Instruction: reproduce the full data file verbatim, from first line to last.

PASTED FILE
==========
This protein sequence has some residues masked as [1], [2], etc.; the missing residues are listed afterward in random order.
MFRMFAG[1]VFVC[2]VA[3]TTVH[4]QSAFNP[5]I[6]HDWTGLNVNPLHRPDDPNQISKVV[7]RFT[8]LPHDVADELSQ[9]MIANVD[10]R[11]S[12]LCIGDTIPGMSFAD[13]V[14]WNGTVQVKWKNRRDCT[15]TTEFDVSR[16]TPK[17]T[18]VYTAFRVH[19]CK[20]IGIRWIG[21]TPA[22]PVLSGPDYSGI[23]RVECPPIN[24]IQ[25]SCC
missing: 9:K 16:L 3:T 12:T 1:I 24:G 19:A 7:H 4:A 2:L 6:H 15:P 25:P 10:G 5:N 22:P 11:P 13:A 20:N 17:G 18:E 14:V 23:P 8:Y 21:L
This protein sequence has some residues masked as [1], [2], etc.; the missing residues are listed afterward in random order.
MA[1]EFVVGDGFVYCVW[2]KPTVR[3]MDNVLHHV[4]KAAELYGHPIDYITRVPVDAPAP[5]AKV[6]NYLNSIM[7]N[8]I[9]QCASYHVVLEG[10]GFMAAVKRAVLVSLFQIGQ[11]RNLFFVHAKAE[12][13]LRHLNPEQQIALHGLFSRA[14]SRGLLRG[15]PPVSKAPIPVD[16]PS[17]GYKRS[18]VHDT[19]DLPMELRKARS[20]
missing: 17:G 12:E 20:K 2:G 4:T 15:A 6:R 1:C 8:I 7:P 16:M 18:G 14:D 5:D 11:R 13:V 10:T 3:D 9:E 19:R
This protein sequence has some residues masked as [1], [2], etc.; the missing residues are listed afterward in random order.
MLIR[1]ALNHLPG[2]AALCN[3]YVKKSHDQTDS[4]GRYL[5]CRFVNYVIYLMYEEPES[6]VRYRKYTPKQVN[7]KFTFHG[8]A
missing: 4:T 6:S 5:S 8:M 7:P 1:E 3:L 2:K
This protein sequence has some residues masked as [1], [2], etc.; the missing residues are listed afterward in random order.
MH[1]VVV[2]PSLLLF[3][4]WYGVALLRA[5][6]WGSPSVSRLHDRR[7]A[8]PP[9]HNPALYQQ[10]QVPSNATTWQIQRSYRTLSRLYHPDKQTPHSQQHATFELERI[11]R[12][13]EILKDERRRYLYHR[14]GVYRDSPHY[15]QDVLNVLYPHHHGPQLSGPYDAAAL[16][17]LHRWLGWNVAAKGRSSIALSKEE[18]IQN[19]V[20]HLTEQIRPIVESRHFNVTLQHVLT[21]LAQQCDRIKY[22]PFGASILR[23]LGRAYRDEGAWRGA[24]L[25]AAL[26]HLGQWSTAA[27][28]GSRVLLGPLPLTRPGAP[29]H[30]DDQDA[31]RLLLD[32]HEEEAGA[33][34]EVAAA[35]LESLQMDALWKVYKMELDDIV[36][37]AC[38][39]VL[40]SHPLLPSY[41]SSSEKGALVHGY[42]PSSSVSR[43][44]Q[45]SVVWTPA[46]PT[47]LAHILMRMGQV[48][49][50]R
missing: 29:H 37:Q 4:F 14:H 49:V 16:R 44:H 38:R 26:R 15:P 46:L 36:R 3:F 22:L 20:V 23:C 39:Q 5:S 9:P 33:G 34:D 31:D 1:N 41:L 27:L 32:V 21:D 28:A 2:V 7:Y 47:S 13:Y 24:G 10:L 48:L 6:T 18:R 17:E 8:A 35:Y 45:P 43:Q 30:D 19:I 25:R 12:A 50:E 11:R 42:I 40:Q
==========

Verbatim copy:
This protein sequence has some residues masked as [1], [2], etc.; the missing residues are listed afterward in random order.
MFRMFAG[1]VFVC[2]VA[3]TTVH[4]QSAFNP[5]I[6]HDWTGLNVNPLHRPDDPNQISKVV[7]RFT[8]LPHDVADELSQ[9]MIANVD[10]R[11]S[12]LCIGDTIPGMSFAD[13]V[14]WNGTVQVKWKNRRDCT[15]TTEFDVSR[16]TPK[17]T[18]VYTAFRVH[19]CK[20]IGIRWIG[21]TPA[22]PVLSGPDYSGI[23]RVECPPIN[24]IQ[25]SCC
missing: 9:K 16:L 3:T 12:T 1:I 24:G 19:A 7:H 4:A 2:L 6:H 15:P 25:P 10:G 5:N 22:P 11:P 13:A 20:N 17:G 18:E 14:V 23:P 8:Y 21:L
This protein sequence has some residues masked as [1], [2], etc.; the missing residues are listed afterward in random order.
MA[1]EFVVGDGFVYCVW[2]KPTVR[3]MDNVLHHV[4]KAAELYGHPIDYITRVPVDAPAP[5]AKV[6]NYLNSIM[7]N[8]I[9]QCASYHVVLEG[10]GFMAAVKRAVLVSLFQIGQ[11]RNLFFVHAKAE[12][13]LRHLNPEQQIALHGLFSRA[14]SRGLLRG[15]PPVSKAPIPVD[16]PS[17]GYKRS[18]VHDT[19]DLPMELRKARS[20]
missing: 17:G 12:E 20:K 2:G 4:T 15:A 6:R 1:C 8:I 7:P 16:M 18:G 14:D 5:D 11:R 13:V 10:T 3:D 9:E 19:R
This protein sequence has some residues masked as [1], [2], etc.; the missing residues are listed afterward in random order.
MLIR[1]ALNHLPG[2]AALCN[3]YVKKSHDQTDS[4]GRYL[5]CRFVNYVIYLMYEEPES[6]VRYRKYTPKQVN[7]KFTFHG[8]A
missing: 4:T 6:S 5:S 8:M 7:P 1:E 3:L 2:K
This protein sequence has some residues masked as [1], [2], etc.; the missing residues are listed afterward in random order.
MH[1]VVV[2]PSLLLF[3][4]WYGVALLRA[5][6]WGSPSVSRLHDRR[7]A[8]PP[9]HNPALYQQ[10]QVPSNATTWQIQRSYRTLSRLYHPDKQTPHSQQHATFELERI[11]R[12][13]EILKDERRRYLYHR[14]GVYRDSPHY[15]QDVLNVLYPHHHGPQLSGPYDAAAL[16][17]LHRWLGWNVAAKGRSSIALSKEE[18]IQN[19]V[20]HLTEQIRPIVESRHFNVTLQHVLT[21]LAQQCDRIKY[22]PFGASILR[23]LGRAYRDEGAWRGA[24]L[25]AAL[26]HLGQWSTAA[27][28]GSRVLLGPLPLTRPGAP[29]H[30]DDQDA[31]RLLLD[32]HEEEAGA[33][34]EVAAA[35]LESLQMDALWKVYKMELDDIV[36][37]AC[38][39]VL[40]SHPLLPSY[41]SSSEKGALVHGY[42]PSSSVSR[43][44]Q[45]SVVWTPA[46]PT[47]LAHILMRMGQV[48][49][50]R
missing: 29:H 37:Q 4:F 14:H 49:V 16:R 44:H 38:R 26:R 15:P 46:L 36:R 3:F 22:L 20:V 23:C 39:Q 5:S 9:P 33:G 34:D 31:D 1:N 41:L 27:L 32:V 21:D 28:A 2:V 7:Y 47:S 13:Y 24:G 10:L 48:L 6:T 18:R 17:E 8:A 35:Y 45:P 43:Q 30:D 19:I 25:R 12:A 50:E 11:R 42:I 40:Q